Friday, November 6, 2009

To Rake or Not to Rake, That is the Question

See that not-entirely small house dwarfed by two mega-sycamores? I live in that house and I imagine that would be an awful lot of leaves to rake if they all fell in my yard. In these photos you can also see we have two almost-bare maples (and a dying birch, being slowing murdered by The Bronze Birch Borer) and their leaves miraculously disappeared sometime between last night and this afternoon. Gale force winds blew them Somewhere. I'm not entirely convinced they ALL go down Kimball Avenue to visit the neighbors on our block but Mr. Malley next door puts up a chicken wire fence between our yards each fall just in case.

The top middle photo shows the confluence of Kimball Avenue and Williams Boulevard; our corner. It's great to have that huge grassy area across from us but when the leaves fly off the trees that occupy it, they come tearing down Williams and I have literally seen them turn down Kimball. On a windy day it would appear that there's a leaf magnet at the end of the block. It's crazy.

Sometimes I wonder if it's worth the effort to attempt some control of these things. The kids love jumping in them and as they seem to collect nicely on Mr. Malley's portion of the sidewalk, I don't even need to rake them in a pile. I raked up a few blue tarps worth yesterday afternoon but it barely made a dent in what we had laying around. They're mostly all gone now but I guess you can't always count on the wind to do your job.

I remember the first autumn after we bought this house. Busy, busy, busy and never raked enough to keep up with tide of leaves. On Christmas Eve my dad pulled out the blue tarp and rakes and it took us an hour or two to take care of it all. I'd never seen anyone use a tarp to collect leaves before; we didn't have many leaves do deal with when I was a kid so we never had to employ such professional tactics. I say "we" but that would've been Mom. Anyway, the next fall was so windy we never had ocassion to rake anything but the flower beds. You just never know around here.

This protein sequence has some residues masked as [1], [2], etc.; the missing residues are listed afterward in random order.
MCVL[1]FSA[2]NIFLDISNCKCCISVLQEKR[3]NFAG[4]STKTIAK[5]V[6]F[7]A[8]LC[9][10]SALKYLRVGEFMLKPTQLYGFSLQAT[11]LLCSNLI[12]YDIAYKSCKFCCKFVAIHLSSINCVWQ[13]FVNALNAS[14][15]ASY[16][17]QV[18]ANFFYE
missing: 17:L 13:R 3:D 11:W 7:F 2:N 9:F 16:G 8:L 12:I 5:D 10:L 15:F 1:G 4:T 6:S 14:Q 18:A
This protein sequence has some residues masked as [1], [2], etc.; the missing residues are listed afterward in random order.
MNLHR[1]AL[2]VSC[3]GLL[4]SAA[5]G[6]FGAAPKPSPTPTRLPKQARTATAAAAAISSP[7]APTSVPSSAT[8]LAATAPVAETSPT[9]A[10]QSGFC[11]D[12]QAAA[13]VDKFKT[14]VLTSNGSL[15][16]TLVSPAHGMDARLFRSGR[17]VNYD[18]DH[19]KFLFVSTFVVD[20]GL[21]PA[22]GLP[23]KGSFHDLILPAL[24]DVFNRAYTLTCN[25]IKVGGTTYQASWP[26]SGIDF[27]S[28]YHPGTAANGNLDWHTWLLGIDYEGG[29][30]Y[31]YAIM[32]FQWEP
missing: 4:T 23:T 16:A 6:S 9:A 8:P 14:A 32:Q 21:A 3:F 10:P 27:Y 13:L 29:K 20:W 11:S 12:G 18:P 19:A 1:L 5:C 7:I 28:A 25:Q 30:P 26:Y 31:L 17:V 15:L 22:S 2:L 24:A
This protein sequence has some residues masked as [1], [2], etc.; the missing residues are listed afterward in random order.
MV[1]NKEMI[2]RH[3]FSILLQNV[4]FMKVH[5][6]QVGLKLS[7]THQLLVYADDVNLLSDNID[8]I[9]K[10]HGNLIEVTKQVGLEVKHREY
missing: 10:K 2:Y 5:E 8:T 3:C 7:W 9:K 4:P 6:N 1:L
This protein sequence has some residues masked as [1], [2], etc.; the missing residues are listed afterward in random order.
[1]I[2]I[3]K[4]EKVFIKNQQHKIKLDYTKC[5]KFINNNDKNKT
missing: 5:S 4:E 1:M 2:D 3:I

The sycamores out front take their own sweet time with the whole leaf-losing business. They lose branches and bark and those weird little balls. Eventually their leather-like leaves, too. Last spring we unearthed a pile of these left from years of deposits in the backyard and this archeological dig showed that even after a few years these awful leaves would not totally break down. As much as I hate dealing with them, I wouldn't trade their shade for the alternative. Also, Krista further up the block has to deal with magnolia leaves from her neighbor's yard so I probably shouldn't complain.

The family who lived here before us where known up and down the street for raking their leaves straight onto the sidewalk and letting the vortex of the 1300 block do their dirty work. It's a thought but I guess I like these folks way too much to try a trick like that.
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